The decision is not acceptable to the federal government: Home Ministry
KATHMANDU, Nov 5: Local governments have started arbitrarily naming local hills and mountains after members of foreign royal families out of hope that such a gesture could bring financial support to their villages. Such a practice of naming, which comes at the cost of identity and existence of local culture, appears to be on the rise particularly in Gorkha district.
Baharain Prince Sheikh Mohammad Hamad Mohammad Al Khalifa made a successful ascent of Mount Manasalu that lies in the northern part of the Gorkha district on October 7. A few days before the expedition, locals of Chumanbri Rural Municipality-1 in Samagaun welcomed the delegation of the Baharain prince.
Local government representatives decided to name one of the hills in the area after Baharain’s royal family. The hill is now known as Royal Bahrain Peak in a clear violation of the existing rules and regulations of the country.
Ward Chairman of Chamanubri Rural Municipality -1, Samagaun Bir Bahadur Lama, said they decided to rename the peak after they were promised financial assistance. He said that their decision made the prince happy and that he even promised to extend support to the village.
The prince had made an aerial inspection of the hill shortly after Ward Chairman Lama announced that a local hill was named Royal Bahrain Peak during a welcome reception. There was a sense of fear of COVID-19 pandemic when the 70-member delegation led by Bahrain’s prince reached Samagaun to summit Mount Manasalu.
Home Ministry Spokesperson Chakra Bahadur Budha, however, said the federal government will not recognize such a decision of the local government. Stating that it is beyond the jurisdiction of the local government to take such a decision, Spokesperson Budha said that hills and mountains are often named in line with the culture and tradition of local people, and that should not be erased.
Although the local government may take the decision to establish sister-city relations with foreign cities, it is against the existing rules and regulations to name hills and mountains after a foreigner's name. “The Home Ministry is not aware of any such decision. The federal government will not recognize this,” he said.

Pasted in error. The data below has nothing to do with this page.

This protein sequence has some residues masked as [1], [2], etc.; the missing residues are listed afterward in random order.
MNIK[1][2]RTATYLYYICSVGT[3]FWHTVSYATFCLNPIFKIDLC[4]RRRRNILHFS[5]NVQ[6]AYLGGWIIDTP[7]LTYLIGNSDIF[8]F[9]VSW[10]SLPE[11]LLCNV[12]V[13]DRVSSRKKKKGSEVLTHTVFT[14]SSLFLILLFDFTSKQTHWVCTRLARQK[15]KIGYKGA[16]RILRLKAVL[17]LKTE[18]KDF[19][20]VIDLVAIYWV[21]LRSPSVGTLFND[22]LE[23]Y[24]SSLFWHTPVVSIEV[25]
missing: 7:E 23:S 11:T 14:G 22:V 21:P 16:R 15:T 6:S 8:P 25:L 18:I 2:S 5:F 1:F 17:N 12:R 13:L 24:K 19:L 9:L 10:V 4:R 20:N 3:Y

The practice of naming hills after the foreign royal family members seems to have started from Dharche Rural Municipality in the district. British Prince Harry had volunteered in reconstructing a school building in Lapubesi village after the mega earthquake that devastated the district in April 2015.
Locals had named the hill adjoining the school as Harry Hill, which was formerly known as Damphu Danda, in recognition of the contribution of Prince Harry, who arrived in Nepal along with British soldiers to contribute to the reconstruction of the damaged infrastructures.
Local government representatives maintain that their decision is in line with the jurisdiction of the local government and that such decisions were taken to help attract foreign tourists. “Foreigners trekking through this trail will have a sense of ownership due to such decisions. This will equally help to promote Nepal in foreign countries,” said Chairman of Dharche Rural Municipality Santosh Gurung. He argued that there is no harm in taking such a decision since local names will also be retained.
A spokesperson at the Ministry of Culture and Tourism and Civil Aviation Kamal Prasad Bhattarai said they are not aware of such decisions taken by the local government. Although such decisions might have been taken in view of promoting tourism, the federal government cannot recognize such decisions. “It is the responsibility of the federal government to make any decisions regarding names of hills or mountains. There are also some other rules and processes. But I am not aware of what happened in Gorkha,” he said.
Assistant Chief District Officer of Gorkha, Devi Pandey Khatri, also said it is not appropriate to name local hills and mountains after foreign nationals and eliminate the identity of local culture and traditions. “Although the decision might have been taken to make foreign guests happy, this won’t be formalized,” she said while expressing worries that such practice could eventually abolish local culture and identity.